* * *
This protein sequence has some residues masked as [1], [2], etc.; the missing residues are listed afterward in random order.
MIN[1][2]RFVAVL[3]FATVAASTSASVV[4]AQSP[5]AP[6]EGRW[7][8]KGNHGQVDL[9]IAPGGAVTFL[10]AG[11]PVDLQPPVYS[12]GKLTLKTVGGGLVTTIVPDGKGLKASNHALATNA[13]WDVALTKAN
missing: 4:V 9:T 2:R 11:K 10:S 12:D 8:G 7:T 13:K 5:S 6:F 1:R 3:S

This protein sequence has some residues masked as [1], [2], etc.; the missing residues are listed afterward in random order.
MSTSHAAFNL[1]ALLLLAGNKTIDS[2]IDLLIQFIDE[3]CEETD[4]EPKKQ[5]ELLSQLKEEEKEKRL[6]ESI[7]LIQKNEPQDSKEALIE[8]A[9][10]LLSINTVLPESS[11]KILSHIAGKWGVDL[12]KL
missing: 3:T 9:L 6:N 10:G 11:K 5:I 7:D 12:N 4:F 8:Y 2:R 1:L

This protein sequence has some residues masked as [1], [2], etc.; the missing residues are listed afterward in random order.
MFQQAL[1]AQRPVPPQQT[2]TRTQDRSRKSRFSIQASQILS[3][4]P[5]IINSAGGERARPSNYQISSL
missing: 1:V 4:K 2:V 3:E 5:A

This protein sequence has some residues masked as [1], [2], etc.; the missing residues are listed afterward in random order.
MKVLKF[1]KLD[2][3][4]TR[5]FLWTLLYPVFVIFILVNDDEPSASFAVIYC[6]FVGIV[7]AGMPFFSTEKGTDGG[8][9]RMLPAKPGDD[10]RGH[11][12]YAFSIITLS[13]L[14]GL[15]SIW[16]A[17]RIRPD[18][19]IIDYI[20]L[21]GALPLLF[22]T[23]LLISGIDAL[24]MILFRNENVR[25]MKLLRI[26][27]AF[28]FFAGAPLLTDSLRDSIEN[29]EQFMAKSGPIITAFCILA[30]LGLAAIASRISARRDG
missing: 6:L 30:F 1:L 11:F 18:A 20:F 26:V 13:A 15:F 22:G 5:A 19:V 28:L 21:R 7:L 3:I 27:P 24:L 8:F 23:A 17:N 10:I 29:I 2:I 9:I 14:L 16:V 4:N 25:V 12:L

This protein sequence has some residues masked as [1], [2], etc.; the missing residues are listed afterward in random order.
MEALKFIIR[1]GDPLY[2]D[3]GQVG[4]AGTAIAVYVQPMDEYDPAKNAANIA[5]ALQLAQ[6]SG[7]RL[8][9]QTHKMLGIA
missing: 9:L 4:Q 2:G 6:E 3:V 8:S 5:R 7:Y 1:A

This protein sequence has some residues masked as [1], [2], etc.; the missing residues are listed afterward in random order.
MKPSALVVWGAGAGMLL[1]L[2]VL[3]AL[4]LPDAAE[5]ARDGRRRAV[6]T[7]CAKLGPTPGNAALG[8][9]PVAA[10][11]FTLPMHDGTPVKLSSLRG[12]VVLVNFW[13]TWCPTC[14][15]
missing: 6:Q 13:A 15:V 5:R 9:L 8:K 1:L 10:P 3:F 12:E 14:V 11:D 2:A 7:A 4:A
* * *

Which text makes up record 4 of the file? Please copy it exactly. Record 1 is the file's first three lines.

This protein sequence has some residues masked as [1], [2], etc.; the missing residues are listed afterward in random order.
MKVLKF[1]KLD[2][3][4]TR[5]FLWTLLYPVFVIFILVNDDEPSASFAVIYC[6]FVGIV[7]AGMPFFSTEKGTDGG[8][9]RMLPAKPGDD[10]RGH[11][12]YAFSIITLS[13]L[14]GL[15]SIW[16]A[17]RIRPD[18][19]IIDYI[20]L[21]GALPLLF[22]T[23]LLISGIDAL[24]MILFRNENVR[25]MKLLRI[26][27]AF[28]FFAGAPLLTDSLRDSIEN[29]EQFMAKSGPIITAFCILA[30]LGLAAIASRISARRDG
missing: 6:L 30:F 1:L 11:F 18:A 20:F 26:V 13:A 15:F 22:G 5:A 19:V 28:L 21:R 7:L 3:I 27:P 24:L 8:F 23:A 17:N 10:I 29:I 2:I 9:I 14:L 16:V 4:N 25:V 12:L